From the Manchester College Archives

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Manchester College scientists

bring new meaning to 'stardust'

Nothing can survive the extreme heat of a star, right? Think again, say Manchester College astrophysicist Christer Watson and his students.

For the past four years, Watson and a few very bright and fortunate students have examined regions near a star that appear to contain grains of dust. It seems extraordinary that anything, much less dust, could survive the 100 thousand-degree temperatures of a star.

Watson is collaborating with astrophysicist John Everett of the University of Wisconsin-Madison in a $30,000 grant for use of 5.6 hours on the Hershel Space Observatory to gather data about the infrared wavebands of two specific wind-blown bubbles or clouds of gas that occurred in the formation of two new stars, called N-90 and N-56. They need the super telescope because the stars are 100 trillion miles from Earth.

“Observational astronomy is all computer programming,” says Watson, associate professor of physics.  “It’s all similar to using a digital camera, taking a picture and loading it onto your computer.”  Well, it’s not quite that simple. The scientists first must write a computer program for analyzing the data.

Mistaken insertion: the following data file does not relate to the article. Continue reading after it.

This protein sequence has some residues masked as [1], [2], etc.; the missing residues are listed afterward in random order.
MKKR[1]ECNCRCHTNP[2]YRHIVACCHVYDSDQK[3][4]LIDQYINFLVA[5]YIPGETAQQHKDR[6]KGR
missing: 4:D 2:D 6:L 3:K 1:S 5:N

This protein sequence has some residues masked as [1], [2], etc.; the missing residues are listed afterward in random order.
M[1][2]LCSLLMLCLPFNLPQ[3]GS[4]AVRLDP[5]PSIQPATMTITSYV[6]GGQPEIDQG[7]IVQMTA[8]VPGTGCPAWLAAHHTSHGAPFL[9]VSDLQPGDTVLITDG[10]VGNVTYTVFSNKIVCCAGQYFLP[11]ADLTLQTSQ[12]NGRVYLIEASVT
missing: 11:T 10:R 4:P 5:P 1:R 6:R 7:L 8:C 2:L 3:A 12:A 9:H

Watson hopes the data retrieval from the observation time – downloaded onto computers in the Manchester College Science Center – will be scheduled for this spring. He has not selected the lucky MC physics students to share the research.

The Hershel Space Observatory, which is sensitive to longer “far” infrared light, was launched in May 2009 by the European Space Agency to study the origins of galaxies and stars and their atmospheres. It has the largest single mirror in a space telescope, collecting long-wavelength radiation from some of the oldest and most distant objects in the Universe.

When Watson was a graduate student at Wisconsin, he was a member of a project that discovered “bubbles” around hot regions of a star using GLIMPSE (Galactic Legacy Infrared Mid-Plane Survey Extraordinaire).  His fascination about these bubbles has intensified as he puzzles why the ultraviolet radiation has not destroyed the molecules of the dust grains that are drawn to the stars.

 Watson and his students are “old hands” at using data from a space telescope. Using NASA’s Spitzer Space Telescope, Utsav Hanspal (a 2009 graduate now in at Ross University School of Medicine), senior T.J. Stafford and  junior John Bruce studied galactic bubbles. Senior Patrick Forester studied “hot stars” that emit 6 times the heat of our sun. All three have delivered campus seminars on their research.

April 2011

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